We haven’t heard much about John, but here he is speaking. I’m not sure why exactly he chooses this time to share this information. This disciples are given a heavy dose of reality after their foolishness of arguing with one another…now it is almost as though John is trying to demonstrate something he believes they did right. Sorry John, not quite.
Let’s make sure we understand John’s statement in context. This is painfully ironic. John is telling Jesus that they tried to stop someone from performing exorcisms in Jesus name because they were not following them…that is they were not part of Jesus’ normal crowd. The “us” in John’s statement is uncomfortable…he’s not saying “you” he is saying “us.” John’s understanding of his purpoe and role is woefully mismatched. Get this, one author rightly notes the absurdity of the Twelve’s telling the independent exorcist to stop doing what they could not do in 9:14–29. They’re stopping someone from sucessfully doing what they themselves couldn’t do at the foot of the mountain!
John is exposing here a dangerous mentality…and one we still deal with today…the “us vs them” mentality. This isn’t new, not even for God’s people. In it reads,
[24] So Moses went out and told the people the words of the LORD. And he gathered seventy men of the elders of the people and placed them around the tent. [25] Then the LORD came down in the cloud and spoke to him, and took some of the Spirit that was on him and put it on the seventy elders. And as soon as the Spirit rested on them, they prophesied. But they did not continue doing it.
[24] So Moses went out and told the people the words of the LORD. And he gathered seventy men of the elders of the people and placed them around the tent. [25] Then the LORD came down in the cloud and spoke to him, and took some of the Spirit that was on him and put it on the seventy elders. And as soon as the Spirit rested on them, they prophesied. But they did not continue doing it.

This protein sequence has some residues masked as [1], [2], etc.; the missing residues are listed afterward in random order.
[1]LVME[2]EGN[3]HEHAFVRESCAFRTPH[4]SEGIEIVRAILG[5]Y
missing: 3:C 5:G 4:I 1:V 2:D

[26] Now two men remained in the camp, one named Eldad, and the other named Medad, and the Spirit rested on them. They were among those registered, but they had not gone out to the tent, and so they prophesied in the camp. [27] And a young man ran and told Moses, “Eldad and Medad are prophesying in the camp.” [28] And Joshua the son of Nun, the assistant of Moses from his youth, said, “My lord Moses, stop them.” [29] But Moses said to him, “Are you jealous for my sake? Would that all the LORD's people were prophets, that the LORD would put his Spirit on them!” [30] And Moses and the elders of Israel returned to the camp. (ESV)
Even then there was a sectarian mindset…if they’re not with us they must be wrong.
But, Jesus disapproves of their attempt to stop the men. What Jesus is essentially saying here is what he said in : You will recognize them by their fruits. Are grapes gathered fromthornbushes, or figs from thistles? I believe Jesus is teaching for now and preparing them for the future. They will need to understand that only his followers will produce fruit consistent with the gospel. As we’ve seen elsewhere…there is a sharp distinction between those who truly know Christ and those who do not. Biblical Christianity is hard to fake if we take the time to look at the fruit.
Thus, works and wonders in Christ’s name are evidence of the call and commission of Christ, and fellow disciples should be cautioned against thinking ill of those who bear such “fruit” ().
The disciples here are demonstrating this us vs them mindset that is detrimental to the work of the Kingdom. He is teaching them to be careful about speaking poorly of those who are truly doing Christ’s work even if it doesn’t look exactly like how you do it.
There’s a huge lesson here for us. We are tempted to respond and behave in the very same way.
I think I’ve shared before one of the reasons I appreciated PBU. At times the non-demoninational stance drove me crazy but other times it helped open my eyes. I remember one class in particular…the docrtine of salvation. We had penecostals, AME, Reformed presbyterian, reformed baptist, and probably a couple that didn’t know what they were. That class was full of theological arguments, debate, talking past one another, yet time and time again the class ended with gospel unity. Why? Because we were serving the same Lord and we were indwelt by the same Spirit.
Make no mistake about it…one of us was right.